# Gas cost of a sha256 hash

I'm confused about the cost of the sha256 function, because my understanding of the cost from the yellow paper ( https://ethereum.github.io/yellowpaper/paper.pdf (Appendix E. Precompiled Contracts) ) doesn't match my experiments of executing the sha256 hash function in Remix.

Here's my understanding of how much sha256 should cost for a 'word' (a 256-bit input):

From the yellow paper:

We define `Ξ_{SHA256}` as a precompiled contract implementing the SHA2-256 hash function. Its gas usage is dependent on the input data size, a factor rounded up to the nearest number of words.

The gas requirement (`g_r`) is stated as:

`g_r = 60 + ( 12 * ( |I_d| / 32􏰛) )`

(where I've edited the notation to look nicer in markdown without latex).

Elsewhere in the paper, it defines `I_d` as:

`I_d`, the byte array that is the input data to this execution; if the execution agent is a transaction, this would be the transaction data.

So my interpretation of gas cost for a word of 256-bits (32-bytes) is:

`g_r = 60 + ( 12 * 32 / 32 ) = 60 + 12 = 72 gas`

However:

I've explored the gas costs of the following simple function in Remix:

``````function hash() public pure returns (uint256 a) {
a = 1234;
a = uint256(sha256(abi.encodePacked(a)));
}
``````

This has a transaction cost of `22789 gas` of which the execution cost is `1517 gas`.

Now, some of this will be extraneous storage costs to store `a` on the stack (and other stuff).

'Commenting out' the hashing line (`// a = uint256(sha256(abi.encodePacked(a)));`), for a very rough comparison, gives a transaction cost of `21486 gas` of which the execution cost is `214 gas`.

So a very approx. experimental cost of sha256 appears to be `1517 - 214 = 1303 gas`. I'm surprised at how high this cost is (given my understanding that sha256 should be just `72 gas`).

Any help would be appreciated in understanding the actual cost of sha256 :)

• Answered here I believe. – goodvibration Sep 21 at 20:54
• Thanks - this is helpful. I think it's nice to have sha256 addressed separately, as I hadn't thought to search "keccak" for a similar answer (I had "sha256" blinders on). Also, @Ismail has given some extra important information not contained in the other thread. – Michael Connor Sep 22 at 10:50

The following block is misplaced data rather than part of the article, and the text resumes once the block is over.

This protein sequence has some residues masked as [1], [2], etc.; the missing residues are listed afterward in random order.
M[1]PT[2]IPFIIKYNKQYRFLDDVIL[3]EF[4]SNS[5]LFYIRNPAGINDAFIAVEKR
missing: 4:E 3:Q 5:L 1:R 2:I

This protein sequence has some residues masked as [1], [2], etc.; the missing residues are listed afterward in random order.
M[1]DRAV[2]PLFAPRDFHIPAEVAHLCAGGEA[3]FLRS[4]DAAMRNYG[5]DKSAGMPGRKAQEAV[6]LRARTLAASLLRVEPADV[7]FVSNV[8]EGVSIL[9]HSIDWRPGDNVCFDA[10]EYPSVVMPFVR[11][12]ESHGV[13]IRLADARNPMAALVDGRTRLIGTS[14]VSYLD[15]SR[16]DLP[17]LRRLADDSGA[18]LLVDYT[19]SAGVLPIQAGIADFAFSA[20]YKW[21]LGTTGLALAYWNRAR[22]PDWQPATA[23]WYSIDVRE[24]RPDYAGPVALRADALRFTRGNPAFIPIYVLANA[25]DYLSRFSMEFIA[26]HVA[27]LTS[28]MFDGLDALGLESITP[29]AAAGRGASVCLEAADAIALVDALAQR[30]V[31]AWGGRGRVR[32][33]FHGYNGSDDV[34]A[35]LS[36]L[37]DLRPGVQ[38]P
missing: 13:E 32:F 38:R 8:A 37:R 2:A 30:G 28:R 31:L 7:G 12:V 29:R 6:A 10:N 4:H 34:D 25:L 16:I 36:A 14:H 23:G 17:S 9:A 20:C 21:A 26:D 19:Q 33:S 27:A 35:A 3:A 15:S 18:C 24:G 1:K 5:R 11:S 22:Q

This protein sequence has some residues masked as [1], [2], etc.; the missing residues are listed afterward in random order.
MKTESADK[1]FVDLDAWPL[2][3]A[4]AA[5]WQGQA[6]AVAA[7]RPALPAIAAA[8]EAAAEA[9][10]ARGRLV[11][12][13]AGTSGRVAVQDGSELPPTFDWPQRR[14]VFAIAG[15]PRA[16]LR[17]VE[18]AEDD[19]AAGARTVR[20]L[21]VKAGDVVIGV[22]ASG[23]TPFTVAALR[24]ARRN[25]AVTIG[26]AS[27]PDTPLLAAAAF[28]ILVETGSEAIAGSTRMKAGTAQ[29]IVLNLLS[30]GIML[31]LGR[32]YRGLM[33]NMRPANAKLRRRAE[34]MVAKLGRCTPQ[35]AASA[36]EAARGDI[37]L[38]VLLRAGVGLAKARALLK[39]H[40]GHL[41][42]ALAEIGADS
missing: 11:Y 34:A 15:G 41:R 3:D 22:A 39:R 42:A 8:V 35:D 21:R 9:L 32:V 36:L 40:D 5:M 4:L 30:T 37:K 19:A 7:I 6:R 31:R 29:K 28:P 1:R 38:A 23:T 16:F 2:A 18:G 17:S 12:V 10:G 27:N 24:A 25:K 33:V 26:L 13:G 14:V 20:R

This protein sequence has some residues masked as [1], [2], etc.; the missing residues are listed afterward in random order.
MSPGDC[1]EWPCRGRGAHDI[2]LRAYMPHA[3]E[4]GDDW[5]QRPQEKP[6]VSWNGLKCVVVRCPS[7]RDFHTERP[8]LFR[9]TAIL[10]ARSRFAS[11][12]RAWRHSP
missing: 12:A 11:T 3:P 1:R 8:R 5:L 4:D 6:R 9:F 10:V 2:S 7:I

The Yellow paper only stablishes costs for opcodes of the EVM at a low level. The solidity compiler have to generate extra code to accomodate to the source code written at a high level.

Some of the details the compiler hides from user

• `abi.encodePacked` converts its parameters to a byte sequence in memory. It has to allocate memory and copy its parameters there.
• `sha256` is a precompiled contract. It has to make the call to the precompiled contract, check the result and copy the output. Making a contract call is 700 gas.

Another thing to consider is that the compiler by default generates unoptimized code and it can have many redundancies.

• Thanks! That's interesting; I hadn't appreciated precompiled contracts counted as a proper 'contract call'. So even if there was a low-level assembly implementation to call sha256 (instead of using solidity), there would still be a crude lower bound gas cost of 72 + 700? – Michael Connor Sep 22 at 10:38
• Yes, you will have to pay 700 gas for the call, and some more for copying the input and getting the output if you care about that. – Ismael Sep 22 at 19:33

Here's a cheaper implementation of sha256, using assembly, that I've written:

``````    function assemblyHash() public returns (bytes32 memory h) {
bytes32 memory inputs;
inputs = "0x1234";
inputs = "0x5678";
bool success;
assembly {
/*
gasLimit: calling with gas equal to not(0), as we have here, will send all available gas to the function being called. This removes the need to guess or upper-bound the amount of gas being sent yourself. As an alternative, we could have guessed the gas needed: with: sub(gas, 2000)
to: the sha256 precompile is at address 0x2: Sending the amount of gas currently available to us, after subtracting 2000;
value: 0 (no ether will be sent to the contract)
inputOffset: I believe this is just the input data
inputSize: hex input size = 0x40 = 2 x 32-bytes
outputOffset: where will the output be stored (in variable h in our case)
outputSize: sha256 outputs 256-bits = 32-bytes = 0x20 in hex
*/
success := call(not(0), 2, 0, inputs, 0x40, h, 0x20)
// Use "invalid" to make gas estimation work
switch success case 0 { invalid() }
}
}
``````